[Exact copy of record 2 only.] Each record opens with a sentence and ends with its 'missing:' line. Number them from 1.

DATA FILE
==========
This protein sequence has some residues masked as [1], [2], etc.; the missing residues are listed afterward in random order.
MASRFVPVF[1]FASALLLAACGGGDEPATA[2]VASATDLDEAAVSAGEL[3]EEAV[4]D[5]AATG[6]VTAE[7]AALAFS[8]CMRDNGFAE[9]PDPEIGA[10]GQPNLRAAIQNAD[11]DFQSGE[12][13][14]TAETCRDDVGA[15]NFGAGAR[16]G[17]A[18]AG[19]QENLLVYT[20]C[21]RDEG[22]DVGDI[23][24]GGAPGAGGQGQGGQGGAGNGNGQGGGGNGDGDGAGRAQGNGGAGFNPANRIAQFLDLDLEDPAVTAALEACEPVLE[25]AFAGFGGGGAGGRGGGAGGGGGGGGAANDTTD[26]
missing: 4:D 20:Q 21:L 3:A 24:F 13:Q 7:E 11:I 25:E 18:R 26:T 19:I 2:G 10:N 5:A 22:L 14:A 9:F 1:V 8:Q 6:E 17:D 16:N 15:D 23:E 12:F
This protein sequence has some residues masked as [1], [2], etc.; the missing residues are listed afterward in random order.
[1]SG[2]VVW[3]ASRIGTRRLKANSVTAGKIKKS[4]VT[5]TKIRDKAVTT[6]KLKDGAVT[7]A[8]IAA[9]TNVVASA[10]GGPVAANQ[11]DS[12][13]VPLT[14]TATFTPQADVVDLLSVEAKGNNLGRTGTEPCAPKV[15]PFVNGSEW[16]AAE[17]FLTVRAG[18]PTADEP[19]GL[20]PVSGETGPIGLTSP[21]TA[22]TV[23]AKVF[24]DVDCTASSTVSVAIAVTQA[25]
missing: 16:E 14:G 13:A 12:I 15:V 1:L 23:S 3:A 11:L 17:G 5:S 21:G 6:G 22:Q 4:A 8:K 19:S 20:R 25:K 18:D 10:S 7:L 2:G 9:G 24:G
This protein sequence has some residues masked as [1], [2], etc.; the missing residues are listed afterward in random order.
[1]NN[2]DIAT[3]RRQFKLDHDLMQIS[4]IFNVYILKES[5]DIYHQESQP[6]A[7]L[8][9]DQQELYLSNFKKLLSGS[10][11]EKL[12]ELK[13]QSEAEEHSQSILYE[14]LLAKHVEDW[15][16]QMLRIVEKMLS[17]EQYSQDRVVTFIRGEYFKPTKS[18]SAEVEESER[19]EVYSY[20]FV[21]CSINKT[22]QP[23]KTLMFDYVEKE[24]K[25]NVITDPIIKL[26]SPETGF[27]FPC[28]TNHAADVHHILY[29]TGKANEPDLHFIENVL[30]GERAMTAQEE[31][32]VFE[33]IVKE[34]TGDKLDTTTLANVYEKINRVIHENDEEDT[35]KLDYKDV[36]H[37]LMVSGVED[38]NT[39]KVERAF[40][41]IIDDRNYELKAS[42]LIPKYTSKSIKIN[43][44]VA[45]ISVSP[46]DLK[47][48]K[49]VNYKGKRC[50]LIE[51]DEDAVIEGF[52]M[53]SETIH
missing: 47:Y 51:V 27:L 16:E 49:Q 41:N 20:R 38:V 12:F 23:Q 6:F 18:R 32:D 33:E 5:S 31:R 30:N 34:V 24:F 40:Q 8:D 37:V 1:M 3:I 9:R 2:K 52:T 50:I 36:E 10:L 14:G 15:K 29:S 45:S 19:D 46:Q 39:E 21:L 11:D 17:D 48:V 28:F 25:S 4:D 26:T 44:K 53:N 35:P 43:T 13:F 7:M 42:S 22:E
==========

This protein sequence has some residues masked as [1], [2], etc.; the missing residues are listed afterward in random order.
[1]SG[2]VVW[3]ASRIGTRRLKANSVTAGKIKKS[4]VT[5]TKIRDKAVTT[6]KLKDGAVT[7]A[8]IAA[9]TNVVASA[10]GGPVAANQ[11]DS[12][13]VPLT[14]TATFTPQADVVDLLSVEAKGNNLGRTGTEPCAPKV[15]PFVNGSEW[16]AAE[17]FLTVRAG[18]PTADEP[19]GL[20]PVSGETGPIGLTSP[21]TA[22]TV[23]AKVF[24]DVDCTASSTVSVAIAVTQA[25]
missing: 16:E 14:G 13:A 12:I 15:V 1:L 23:S 3:A 11:L 17:G 5:S 21:G 6:G 22:Q 4:A 8:K 19:S 20:R 25:K 18:D 10:S 7:L 2:G 9:G 24:G